Making good sushi depends on a number of things, but for Silla Bjerrum, founder of British restaurant chain Feng Sushi, where her ingredients come from is key.
“I serve a lot of fish. I buy a lot of fish,” she explains. “Ten percent of my turnover is spent on buying fish, so I think I have a duty of care to the fish and the people who eat the fish.”
Each year the award-winning chef teaches small groups of enthusiastic foodies traditional and not-so-traditional sushi-making skills in one of her London restaurants.
From maki rolls to more daring “inside-out” rolls, she offers helpful tips to like how to wash sushi rice (at least 10 to 12 times!) and how covering your sushi-rolling mat in plastic wrap will make it easier to clean up later.
For her, a variety of factors make up ecologically-friendly fish but one of the most vital is sourcing.
While I roll haphazard-looking California rolls during one of her classes, Bjerrum poses several questions to consider when purchasing fish: Is it farmed? Where is it sourced from? Is that source sustainable?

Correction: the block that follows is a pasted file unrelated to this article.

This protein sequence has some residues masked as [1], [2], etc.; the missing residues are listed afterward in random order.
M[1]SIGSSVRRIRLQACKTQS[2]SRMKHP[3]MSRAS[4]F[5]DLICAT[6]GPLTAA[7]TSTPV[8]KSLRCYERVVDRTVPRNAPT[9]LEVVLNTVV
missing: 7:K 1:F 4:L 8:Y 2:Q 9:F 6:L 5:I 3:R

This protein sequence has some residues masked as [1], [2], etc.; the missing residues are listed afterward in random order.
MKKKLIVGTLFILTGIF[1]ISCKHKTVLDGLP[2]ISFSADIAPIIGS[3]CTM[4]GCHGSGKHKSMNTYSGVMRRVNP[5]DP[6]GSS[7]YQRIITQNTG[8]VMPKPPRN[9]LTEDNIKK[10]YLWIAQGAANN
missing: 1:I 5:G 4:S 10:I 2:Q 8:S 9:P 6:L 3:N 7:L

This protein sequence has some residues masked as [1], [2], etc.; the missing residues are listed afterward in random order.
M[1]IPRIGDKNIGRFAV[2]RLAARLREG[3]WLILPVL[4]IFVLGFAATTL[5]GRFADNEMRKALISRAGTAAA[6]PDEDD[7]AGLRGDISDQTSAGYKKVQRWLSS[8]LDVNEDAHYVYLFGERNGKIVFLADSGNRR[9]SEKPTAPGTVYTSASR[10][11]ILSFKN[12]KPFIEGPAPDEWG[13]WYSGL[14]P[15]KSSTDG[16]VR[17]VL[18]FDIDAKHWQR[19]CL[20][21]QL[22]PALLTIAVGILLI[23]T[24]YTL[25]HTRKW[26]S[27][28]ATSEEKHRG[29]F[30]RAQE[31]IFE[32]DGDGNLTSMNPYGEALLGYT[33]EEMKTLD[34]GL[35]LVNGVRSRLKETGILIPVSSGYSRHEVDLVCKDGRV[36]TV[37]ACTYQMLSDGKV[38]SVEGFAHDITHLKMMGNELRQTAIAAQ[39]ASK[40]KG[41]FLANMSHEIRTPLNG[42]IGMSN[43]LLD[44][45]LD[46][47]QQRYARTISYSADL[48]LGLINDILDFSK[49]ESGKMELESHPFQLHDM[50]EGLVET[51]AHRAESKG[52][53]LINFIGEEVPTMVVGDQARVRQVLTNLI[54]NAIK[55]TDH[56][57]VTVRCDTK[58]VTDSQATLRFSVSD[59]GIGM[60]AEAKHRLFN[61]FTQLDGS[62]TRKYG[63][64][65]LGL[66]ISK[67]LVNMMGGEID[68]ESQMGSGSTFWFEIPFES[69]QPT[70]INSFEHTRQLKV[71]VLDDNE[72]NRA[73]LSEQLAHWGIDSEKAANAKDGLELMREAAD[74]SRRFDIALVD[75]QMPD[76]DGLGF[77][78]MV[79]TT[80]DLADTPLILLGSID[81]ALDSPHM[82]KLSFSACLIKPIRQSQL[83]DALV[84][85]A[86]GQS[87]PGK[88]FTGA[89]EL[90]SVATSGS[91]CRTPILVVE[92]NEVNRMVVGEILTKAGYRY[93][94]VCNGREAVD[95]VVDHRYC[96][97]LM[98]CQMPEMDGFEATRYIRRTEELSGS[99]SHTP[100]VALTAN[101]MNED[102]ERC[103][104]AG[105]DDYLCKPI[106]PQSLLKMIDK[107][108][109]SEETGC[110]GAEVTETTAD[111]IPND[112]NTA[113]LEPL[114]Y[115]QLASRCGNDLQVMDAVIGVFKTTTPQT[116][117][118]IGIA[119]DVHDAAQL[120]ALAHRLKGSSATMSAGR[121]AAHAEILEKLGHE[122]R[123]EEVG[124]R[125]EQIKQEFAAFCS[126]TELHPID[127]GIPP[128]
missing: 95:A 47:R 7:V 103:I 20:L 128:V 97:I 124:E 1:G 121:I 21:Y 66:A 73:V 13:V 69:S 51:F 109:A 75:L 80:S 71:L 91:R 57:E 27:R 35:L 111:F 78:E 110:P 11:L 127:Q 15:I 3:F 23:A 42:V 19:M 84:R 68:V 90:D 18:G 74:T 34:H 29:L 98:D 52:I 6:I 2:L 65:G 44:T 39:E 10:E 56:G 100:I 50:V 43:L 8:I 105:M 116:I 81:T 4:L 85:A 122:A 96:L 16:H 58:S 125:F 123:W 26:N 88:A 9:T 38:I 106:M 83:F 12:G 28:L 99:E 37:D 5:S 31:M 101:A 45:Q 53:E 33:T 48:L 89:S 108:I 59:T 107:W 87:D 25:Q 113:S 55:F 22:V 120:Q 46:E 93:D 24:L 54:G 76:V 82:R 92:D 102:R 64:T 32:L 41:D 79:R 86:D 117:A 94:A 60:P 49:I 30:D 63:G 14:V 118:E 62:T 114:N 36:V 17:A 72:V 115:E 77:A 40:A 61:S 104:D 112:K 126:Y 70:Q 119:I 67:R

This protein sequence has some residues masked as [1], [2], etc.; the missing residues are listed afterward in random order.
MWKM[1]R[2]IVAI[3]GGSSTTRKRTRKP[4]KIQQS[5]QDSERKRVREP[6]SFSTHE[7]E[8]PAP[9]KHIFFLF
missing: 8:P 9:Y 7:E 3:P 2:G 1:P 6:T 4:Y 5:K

To reduce the carbon footprint of her ingredients, Bjerrum says that the majority of the fish used in Feng Sushi kitchens is from the United Kingdom. She looks abroad only if she can’t find a supplier closer to home.
Salmon is one of the mostly commonly used ingredients in sushi-making and, over the past decade, Bjerrum has built a relationship with Loch Duart salmon farm on the west coast of Scotland.
She says these fish are the best tasting because they are reared in sea pens at low volumes, making them leaner and fitter, and are fed fish meal made from fish caught in unpolluted waters.
With shellfish like scallops, Bjerrum recommends, if possible, sourcing produce from day boats. These are boats that go to sea for a few days and fish in sustainably designated waters before landing the catch back to sell later that day.
Bjerrum also recommends branching out from tried-and-tested fish like salmon and tuna and experimenting with varieties that are in plentiful supply locally.
Using more vegetables in sushi is another way to be more eco-friendly, says Bjerrum. While this is not strictly traditional, the addition of avocado, chives, pickled ginger and rocket leaves to a maki roll is an unusual and delicious alternative.
“We need to be realistic,” says Bjerrum. “Why have meat or fish seven days a week? We do need a balanced diet. And I do think that is the beauty of sushi. I think that it is nice to be inventive with sushi.”
After a day-long lesson, my bag is packed with enough sushi to feed six people, all made by me.
It’s a shock there is so much because it has all come from one scallop and a single portion of salmon and tuna.
Bjerrum says that this is the great sushi secret: “I try and teach in the class to buy really good quality (fish) and have a little amount because it goes a long way. The good thing with sushi is that it yields a lot.”
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